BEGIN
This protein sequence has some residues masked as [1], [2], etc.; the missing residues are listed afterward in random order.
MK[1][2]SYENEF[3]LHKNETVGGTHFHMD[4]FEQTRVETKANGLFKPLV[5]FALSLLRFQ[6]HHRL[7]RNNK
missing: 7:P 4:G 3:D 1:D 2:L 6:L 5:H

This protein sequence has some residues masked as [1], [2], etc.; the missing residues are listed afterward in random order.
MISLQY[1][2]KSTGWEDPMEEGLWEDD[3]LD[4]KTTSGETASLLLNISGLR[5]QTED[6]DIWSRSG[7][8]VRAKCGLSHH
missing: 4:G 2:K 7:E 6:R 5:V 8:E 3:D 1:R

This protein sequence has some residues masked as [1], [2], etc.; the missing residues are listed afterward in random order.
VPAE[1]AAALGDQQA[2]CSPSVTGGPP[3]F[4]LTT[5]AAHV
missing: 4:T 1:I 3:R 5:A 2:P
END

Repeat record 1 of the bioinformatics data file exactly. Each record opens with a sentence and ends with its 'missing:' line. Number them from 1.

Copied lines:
This protein sequence has some residues masked as [1], [2], etc.; the missing residues are listed afterward in random order.
MK[1][2]SYENEF[3]LHKNETVGGTHFHMD[4]FEQTRVETKANGLFKPLV[5]FALSLLRFQ[6]HHRL[7]RNNK
missing: 7:P 4:G 3:D 1:D 2:L 6:L 5:H